gradually improving its system of indexing by applying the " punch-card " method in preparing indices to the registrations filed in the Division to overcome weaknesses apparent in
indices prepared by the typewritten or pen-and-ink methods.
In January, 1938, we began experimenting with the " punch-card " method—punching
individual index-cards for each birth, death, and marriage registration filed in the Division.
The cards are sorted and tabulated and lists in alphabetical order are prepared on a monthly
basis until the end of the year; at which time the cards for the year are brought together,
again sorted in alphabetical order, and the index for the year is quickly run through the
tabulator. Thus, without any further typing, punching, or other manual procedure, an
annual index of births, deaths, and marriages is prepared. This brings the indices into strict
alphabetical sequence and, once the cards have been punched and checked, it is a simple
matter to consolidate the indices over a period of years into one strictly alphabetical index
with very little extra effort or added cost to the Division.
The alphabetic printing punch simultaneously punches and prints the data on the top
of the punch-card from the birth, death, and marriage registrations on cards similar to those
shown in the illustration in this report. These cards are filed currently and are available in
emergency for searches. One of the greatest factors in the preparation of the annual indices
is to prepare them with as little delay as possible. The fact that the lists may be prepared at
a speed of 4,800 lines per hour makes one realize how speedily the indices can be brought
into use.
At the present time this method of indexing of births, deaths, and marriages has been
applied from January 1st, 1938, to date; of adoptions from 1921 to date; of divorces from
April, 1935, to date;   and of ministers and clergymen from September, 1930, to date.
During 1940 cards will be punched for the baptismal records which have been filed in
the Division, some of which go back over one hundred years to the year 1838. These will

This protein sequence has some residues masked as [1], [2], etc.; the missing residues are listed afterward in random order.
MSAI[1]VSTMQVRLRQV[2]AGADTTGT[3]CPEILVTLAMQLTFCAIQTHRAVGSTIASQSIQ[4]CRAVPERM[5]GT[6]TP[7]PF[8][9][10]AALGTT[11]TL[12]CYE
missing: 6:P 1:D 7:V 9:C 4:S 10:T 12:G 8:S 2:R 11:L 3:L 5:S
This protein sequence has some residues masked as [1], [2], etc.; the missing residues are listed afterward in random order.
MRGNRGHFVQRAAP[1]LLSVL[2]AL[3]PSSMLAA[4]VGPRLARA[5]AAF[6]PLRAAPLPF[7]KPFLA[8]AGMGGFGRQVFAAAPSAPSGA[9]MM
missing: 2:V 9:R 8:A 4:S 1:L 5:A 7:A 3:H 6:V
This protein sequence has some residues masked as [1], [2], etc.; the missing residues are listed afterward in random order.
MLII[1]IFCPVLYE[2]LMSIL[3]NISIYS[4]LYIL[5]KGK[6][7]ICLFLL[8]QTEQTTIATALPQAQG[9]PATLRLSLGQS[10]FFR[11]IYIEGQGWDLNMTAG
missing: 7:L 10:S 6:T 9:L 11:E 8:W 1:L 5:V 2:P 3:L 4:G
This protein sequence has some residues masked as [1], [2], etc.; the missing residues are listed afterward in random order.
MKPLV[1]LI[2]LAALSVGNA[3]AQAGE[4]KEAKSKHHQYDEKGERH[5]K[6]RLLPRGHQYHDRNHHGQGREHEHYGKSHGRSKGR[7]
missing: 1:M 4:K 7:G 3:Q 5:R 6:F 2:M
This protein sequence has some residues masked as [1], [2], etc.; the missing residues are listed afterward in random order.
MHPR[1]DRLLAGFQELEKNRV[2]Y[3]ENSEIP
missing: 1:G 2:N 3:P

be followed by burials, publications of banns, and Indian births, deaths, and marriages.
For some time the Division of Tuberculosis Control has been experiencing a great deal
of difficulty in indexing and filing its medical histories or clinical records. These medical
histories are now rapidly approaching the 100,000-mark and space requirements for filing
a card-index have created a distinct problem. During 1940 it is our intention to provide
for that Division an alphabetic punch-card for each medical history so that printed indices
may be available.
There is one disadvantage in the present indexing system of the Division of Tuberculosis
Control. On the one hand, there is the need for the consolidation of the record system of
the Division while, on the other hand, the headquarters of each unit requires an index of
the medical history of every person who has been examined by the Division at one time or
another. These persons may have been examined while resident in an area served by one
clinic but may have since removed to an area served by another clinic. In a Province such
as British Columbia this, of course, presents a geographical problem, owing to the fact that
the clinics are widely separated, and also a physical problem in the handling of the several
separate indices, each of which takes up considerable space, especially in the case of a
travelling clinic where it is always a question of reducing bulk.
With the application of the " punch-card " method of preparation of the index it is felt
that a solution to the various difficulties has been found, for it is possible to make as many
copies of the index as required to meet the needs of supplying one to each unit. Therefore,
in future, each unit will have a single volume containing all the necessary particulars and
references which are required to locate a medical history which may be in the records of C 26 PROVINCIAL BOARD OP HEALTH.
another unit. The medical histories of deceased persons will be called in from the various
active files with the units to a central " morgue file."
The index will be revised annually and checked against the death registrations to ascertain if any persons who have been examined by a clinic have died from causes other than
tuberculosis and it will be a simple matter to replace the old index-sheets in the binders with
corrected copies.
Another problem which has faced the Medical Director of the Division of Tuberculosis
Control this year is to provide a simple cross-index to the X-rays which show under examination multiple or special diagnoses of a particular clinical interest. This is also being applied